A look at Chile's cultural offerings...
With such a diverse geography stretching from the remote Tierra del Fuego in the very south of the country to the deserts and altiplano lagoons in the very north of the country, it’s natural that Chile should have an extremely diverse culture and history too. While Santiago has, for a long time, lagged behind Buenos Aires and Rio as a cultural destination the growing number of restaurants, theatres and museums is attracting more and more people to the capital and the country is starting to make more of its cultural traditions. Outside of the capital and particularly in rural areas where communities have always had strong ties with the land they live on, you’ll find peoples with deep rooted cultural traditions and unique styles of folk music and dance.
The starting point for most visitors to Chile is the capital of Santiago. Home to the majority of Chile’s population it has long struggled with a reputation for being one of South America’s less exciting cities. In the last few years, however, neighbourhoods like Lastarria and Bellavista with their theatres, museums, restaurants and wine bars have helped to turn Santiago into a cultural destination in its own right. One of Santiago’s major advantages is its relatively small size and excellent metro system which makes it easy for visitors to the city to explore and move between one area and another. Whether it’s learning more about Chile’s history by visiting the historical centre and Palacio La Moneda, discovering more about Pinochet and the relatively recent dictatorship at the Museum of Memory or trying a few steps of the national dance known as “cueca” in Barrio Brasil, there’s plenty to fill a couple of nights in the capital before moving on elsewhere.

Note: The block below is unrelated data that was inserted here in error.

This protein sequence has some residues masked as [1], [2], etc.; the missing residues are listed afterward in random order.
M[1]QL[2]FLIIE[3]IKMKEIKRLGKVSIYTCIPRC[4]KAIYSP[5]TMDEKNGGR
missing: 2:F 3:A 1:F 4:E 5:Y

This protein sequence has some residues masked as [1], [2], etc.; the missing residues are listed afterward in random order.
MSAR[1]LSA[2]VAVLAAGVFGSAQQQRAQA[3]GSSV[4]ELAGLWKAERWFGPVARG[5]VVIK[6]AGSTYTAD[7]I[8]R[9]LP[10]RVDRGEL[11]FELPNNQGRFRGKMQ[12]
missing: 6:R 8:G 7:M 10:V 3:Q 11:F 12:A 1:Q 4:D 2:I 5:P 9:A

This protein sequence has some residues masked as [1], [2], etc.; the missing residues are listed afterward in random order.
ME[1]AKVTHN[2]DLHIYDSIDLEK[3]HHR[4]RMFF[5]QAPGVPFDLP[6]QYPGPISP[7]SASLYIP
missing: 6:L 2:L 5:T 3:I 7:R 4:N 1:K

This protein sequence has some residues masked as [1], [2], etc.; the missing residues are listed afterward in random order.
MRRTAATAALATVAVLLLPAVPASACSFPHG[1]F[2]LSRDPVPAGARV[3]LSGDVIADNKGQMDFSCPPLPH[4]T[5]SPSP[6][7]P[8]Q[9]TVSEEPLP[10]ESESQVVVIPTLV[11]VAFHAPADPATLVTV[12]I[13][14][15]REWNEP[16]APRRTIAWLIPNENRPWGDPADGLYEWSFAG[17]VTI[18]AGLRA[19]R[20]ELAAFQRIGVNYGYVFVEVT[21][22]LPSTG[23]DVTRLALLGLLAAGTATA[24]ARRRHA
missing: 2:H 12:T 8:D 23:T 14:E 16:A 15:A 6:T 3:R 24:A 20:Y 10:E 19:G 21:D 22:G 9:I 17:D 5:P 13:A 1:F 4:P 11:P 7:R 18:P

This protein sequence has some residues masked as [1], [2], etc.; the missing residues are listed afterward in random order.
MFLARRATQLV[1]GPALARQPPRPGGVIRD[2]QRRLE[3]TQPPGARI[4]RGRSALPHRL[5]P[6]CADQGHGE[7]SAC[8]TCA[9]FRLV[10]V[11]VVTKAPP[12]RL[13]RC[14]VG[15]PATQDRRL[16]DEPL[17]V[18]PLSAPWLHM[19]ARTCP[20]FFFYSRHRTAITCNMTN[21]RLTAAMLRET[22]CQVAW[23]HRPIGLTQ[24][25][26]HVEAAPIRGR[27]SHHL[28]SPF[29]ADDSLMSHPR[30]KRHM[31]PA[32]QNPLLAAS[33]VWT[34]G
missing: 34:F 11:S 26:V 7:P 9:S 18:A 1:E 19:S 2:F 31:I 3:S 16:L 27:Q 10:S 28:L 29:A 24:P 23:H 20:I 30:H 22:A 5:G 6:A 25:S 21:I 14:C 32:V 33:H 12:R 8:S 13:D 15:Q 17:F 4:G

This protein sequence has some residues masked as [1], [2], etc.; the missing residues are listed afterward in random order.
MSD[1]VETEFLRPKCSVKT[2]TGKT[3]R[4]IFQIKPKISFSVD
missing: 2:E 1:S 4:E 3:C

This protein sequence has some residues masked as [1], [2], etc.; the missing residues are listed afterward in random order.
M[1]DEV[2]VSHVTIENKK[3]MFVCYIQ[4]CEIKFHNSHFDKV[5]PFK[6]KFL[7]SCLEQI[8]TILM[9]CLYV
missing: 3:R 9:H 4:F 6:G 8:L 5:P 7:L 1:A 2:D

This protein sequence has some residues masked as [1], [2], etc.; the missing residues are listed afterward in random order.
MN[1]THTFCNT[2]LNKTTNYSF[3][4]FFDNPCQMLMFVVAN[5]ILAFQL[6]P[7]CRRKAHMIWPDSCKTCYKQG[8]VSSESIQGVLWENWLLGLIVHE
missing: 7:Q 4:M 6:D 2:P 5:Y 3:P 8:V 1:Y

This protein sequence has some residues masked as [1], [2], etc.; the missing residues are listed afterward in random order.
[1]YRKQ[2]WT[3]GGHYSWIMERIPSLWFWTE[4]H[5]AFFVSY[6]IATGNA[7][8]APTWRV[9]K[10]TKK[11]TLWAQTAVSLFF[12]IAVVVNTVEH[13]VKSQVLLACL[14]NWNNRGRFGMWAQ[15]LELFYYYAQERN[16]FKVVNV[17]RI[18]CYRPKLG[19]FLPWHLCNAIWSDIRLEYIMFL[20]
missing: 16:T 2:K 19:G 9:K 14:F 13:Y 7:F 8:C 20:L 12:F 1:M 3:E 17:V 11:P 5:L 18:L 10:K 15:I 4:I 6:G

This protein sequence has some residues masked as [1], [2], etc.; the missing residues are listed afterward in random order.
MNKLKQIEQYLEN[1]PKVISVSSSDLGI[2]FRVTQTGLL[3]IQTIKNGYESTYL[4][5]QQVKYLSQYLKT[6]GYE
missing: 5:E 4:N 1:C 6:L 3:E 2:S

In the southern Araucanía region of Chile, which encompasses much of the Lake District, live Chile’s largest group of indigenous peoples, the Mapuche. Once occupying a territory covering most of Southern Chile and Argentina, the Mapuche are famous for their 350 year struggle against the Spanish conquistadors and later the leaders of the fight for Chilean independence. This area of Chile with its peaceful lakes, rivers and forests, is stunningly beautiful and a visit can be even more rewarding after learning about Mapuche traditions as well as their strong ties to La Araucanía and the environment they strive to protect.